furnishing, dollhouse
furnishing, dollhouse
furnishing, dollhouse

furnishing, dollhouse


Accession Number
Alternate Name
tete-a-tete chair;toy chair
A miniature hand-carved wooden toy tete-a-tete chair. S-shaped chair with two places to sit on opposite sides of each other; heavily carved open patterned s-shaped back forming the arms and back of the chair; round plain seat; curved heavy legs.
The style of this 15-piece set of miniature hand-carved furniture in the Rococo Revival style, popular in North America from approximately 1840 to 1860. When the set was donated to Craigdarroch Castle in July 1960, it was described as being made from teak wood. This has not been scientifically verified. 
History of Use
In 1960, this important set of miniature furniture was donated by three sisters who were great-grand-daughters of Robert and Joan Dunsmuir.1 Their mother was Joan Olive Bryden (1887-1959), who was the only daughter of Elizabeth Hamilton Dunsmuir (1848-1901) who was herself the first child born to Robert and Joan Dunsmuir. Joan Olive Bryden married Alastair Douglas Macdonald in Victoria in 1910. The three Macdonald sisters were born in 1911, 1913, and 1914. They moved in the upper-echelon circles of Victoria society, and were often simply referred to as "the Macdonald sisters". As children, they played with this furniture at their home Duntulm, a farm situated in North Saanich, B.C.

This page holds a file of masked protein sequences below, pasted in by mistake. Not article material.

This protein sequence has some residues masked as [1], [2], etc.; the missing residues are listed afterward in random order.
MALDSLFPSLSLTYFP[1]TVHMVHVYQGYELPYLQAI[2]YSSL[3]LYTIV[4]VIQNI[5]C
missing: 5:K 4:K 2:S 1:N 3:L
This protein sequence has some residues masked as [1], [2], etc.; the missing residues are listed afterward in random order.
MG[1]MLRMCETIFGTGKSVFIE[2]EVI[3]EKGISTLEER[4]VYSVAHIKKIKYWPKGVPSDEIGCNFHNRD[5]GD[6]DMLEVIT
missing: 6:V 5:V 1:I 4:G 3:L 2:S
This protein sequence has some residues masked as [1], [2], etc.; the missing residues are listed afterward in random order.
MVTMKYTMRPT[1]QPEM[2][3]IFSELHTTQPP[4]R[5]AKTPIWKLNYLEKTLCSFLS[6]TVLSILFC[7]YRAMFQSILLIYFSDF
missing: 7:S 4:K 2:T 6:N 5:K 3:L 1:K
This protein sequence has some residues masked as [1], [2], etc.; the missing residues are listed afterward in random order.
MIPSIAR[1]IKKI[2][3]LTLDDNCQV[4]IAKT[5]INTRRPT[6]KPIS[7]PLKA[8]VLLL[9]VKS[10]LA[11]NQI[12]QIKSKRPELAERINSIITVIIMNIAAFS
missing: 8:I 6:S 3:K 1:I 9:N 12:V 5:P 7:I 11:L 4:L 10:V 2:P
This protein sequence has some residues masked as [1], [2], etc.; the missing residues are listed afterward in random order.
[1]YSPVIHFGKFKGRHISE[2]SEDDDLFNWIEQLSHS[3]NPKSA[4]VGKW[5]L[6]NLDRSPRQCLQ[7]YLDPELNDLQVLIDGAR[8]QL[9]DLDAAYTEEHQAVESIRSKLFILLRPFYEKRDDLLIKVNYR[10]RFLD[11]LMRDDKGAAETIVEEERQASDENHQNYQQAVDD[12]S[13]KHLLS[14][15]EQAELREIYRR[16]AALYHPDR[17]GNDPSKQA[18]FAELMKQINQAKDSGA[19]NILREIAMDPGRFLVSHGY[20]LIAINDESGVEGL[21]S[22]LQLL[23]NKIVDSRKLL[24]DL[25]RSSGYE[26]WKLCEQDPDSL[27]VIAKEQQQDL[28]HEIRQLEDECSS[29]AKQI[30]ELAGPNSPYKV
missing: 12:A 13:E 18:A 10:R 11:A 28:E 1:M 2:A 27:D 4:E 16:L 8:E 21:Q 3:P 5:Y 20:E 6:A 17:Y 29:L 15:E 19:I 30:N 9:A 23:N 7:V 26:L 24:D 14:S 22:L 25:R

In 1975, Castle Society founding President James K. Nesbitt told Craigdarroch's curator, Bruce Davies, that the set had been owned by the Dunsmuir family from their earliest days on Vancouver Island. The set was probably acquired by Robert and Joan Dunsmuir in Nanaimo in about 1855 or soon afterward. Precisely when it entered the Bryden family is unknown. It could have been around 1887 when Joan Olive Bryden was born, or perhaps later if Mrs. Robert Dunsmuir kept the set for use when her many grandchildren visited her in Victoria at Fairview and later on at Craigdarroch. Unless definitive proof is found which documents the set's full history of use, it will be necessary to acknowledge that the only places where this set can be confirmed as being used in are the Nanaimo cottage used by Robert and Joan Dunsmuir at the corner of today's Albert & Wallace Streets, at Ardoon the subsequent Dunsmuir house built there, at Dalzellowlie, the Bryden's Esquimalt house, and at Duntulm, the Macdonald farm in North Saanich. 

1. The Daily Colonist, July 29, 1960 p.19; The Daily Colonist, March 27, 1969.
circa 1855 – 1860
14 x 22 cm
Wood, oak